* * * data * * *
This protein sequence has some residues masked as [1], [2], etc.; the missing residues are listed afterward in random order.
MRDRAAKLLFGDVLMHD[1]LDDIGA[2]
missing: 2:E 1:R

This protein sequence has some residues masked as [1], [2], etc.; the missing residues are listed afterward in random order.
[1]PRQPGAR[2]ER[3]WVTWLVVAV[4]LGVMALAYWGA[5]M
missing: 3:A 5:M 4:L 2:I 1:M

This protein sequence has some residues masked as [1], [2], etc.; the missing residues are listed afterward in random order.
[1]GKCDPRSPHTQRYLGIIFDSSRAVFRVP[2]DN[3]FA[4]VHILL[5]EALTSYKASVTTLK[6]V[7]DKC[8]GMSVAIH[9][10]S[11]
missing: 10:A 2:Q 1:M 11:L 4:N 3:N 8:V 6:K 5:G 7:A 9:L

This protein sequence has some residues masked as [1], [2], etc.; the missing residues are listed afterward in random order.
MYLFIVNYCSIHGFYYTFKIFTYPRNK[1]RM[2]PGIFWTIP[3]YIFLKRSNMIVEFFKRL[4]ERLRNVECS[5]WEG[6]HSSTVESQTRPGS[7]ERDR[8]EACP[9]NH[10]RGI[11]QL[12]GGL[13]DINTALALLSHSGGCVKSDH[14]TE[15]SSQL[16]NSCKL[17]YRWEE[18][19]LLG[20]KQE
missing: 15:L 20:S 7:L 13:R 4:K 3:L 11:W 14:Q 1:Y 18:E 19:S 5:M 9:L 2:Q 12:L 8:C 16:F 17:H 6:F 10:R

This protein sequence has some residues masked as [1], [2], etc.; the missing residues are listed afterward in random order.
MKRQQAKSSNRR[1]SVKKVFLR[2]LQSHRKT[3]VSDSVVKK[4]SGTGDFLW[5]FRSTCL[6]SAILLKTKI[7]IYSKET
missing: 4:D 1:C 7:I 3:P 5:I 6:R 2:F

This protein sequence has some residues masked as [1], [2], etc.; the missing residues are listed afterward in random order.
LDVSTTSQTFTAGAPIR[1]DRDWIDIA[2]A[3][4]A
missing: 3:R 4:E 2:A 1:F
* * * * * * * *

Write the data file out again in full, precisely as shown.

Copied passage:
This protein sequence has some residues masked as [1], [2], etc.; the missing residues are listed afterward in random order.
MRDRAAKLLFGDVLMHD[1]LDDIGA[2]
missing: 2:E 1:R

This protein sequence has some residues masked as [1], [2], etc.; the missing residues are listed afterward in random order.
[1]PRQPGAR[2]ER[3]WVTWLVVAV[4]LGVMALAYWGA[5]M
missing: 3:A 5:M 4:L 2:I 1:M

This protein sequence has some residues masked as [1], [2], etc.; the missing residues are listed afterward in random order.
[1]GKCDPRSPHTQRYLGIIFDSSRAVFRVP[2]DN[3]FA[4]VHILL[5]EALTSYKASVTTLK[6]V[7]DKC[8]GMSVAIH[9][10]S[11]
missing: 10:A 2:Q 1:M 11:L 4:N 3:N 8:V 6:K 5:G 7:A 9:L

This protein sequence has some residues masked as [1], [2], etc.; the missing residues are listed afterward in random order.
MYLFIVNYCSIHGFYYTFKIFTYPRNK[1]RM[2]PGIFWTIP[3]YIFLKRSNMIVEFFKRL[4]ERLRNVECS[5]WEG[6]HSSTVESQTRPGS[7]ERDR[8]EACP[9]NH[10]RGI[11]QL[12]GGL[13]DINTALALLSHSGGCVKSDH[14]TE[15]SSQL[16]NSCKL[17]YRWEE[18][19]LLG[20]KQE
missing: 15:L 20:S 7:L 13:R 4:K 3:L 11:W 14:Q 1:Y 18:E 19:S 5:M 9:L 2:Q 12:L 8:C 16:F 17:H 6:F 10:R

This protein sequence has some residues masked as [1], [2], etc.; the missing residues are listed afterward in random order.
MKRQQAKSSNRR[1]SVKKVFLR[2]LQSHRKT[3]VSDSVVKK[4]SGTGDFLW[5]FRSTCL[6]SAILLKTKI[7]IYSKET
missing: 4:D 1:C 7:I 3:P 5:I 6:R 2:F

This protein sequence has some residues masked as [1], [2], etc.; the missing residues are listed afterward in random order.
LDVSTTSQTFTAGAPIR[1]DRDWIDIA[2]A[3][4]A
missing: 3:R 4:E 2:A 1:F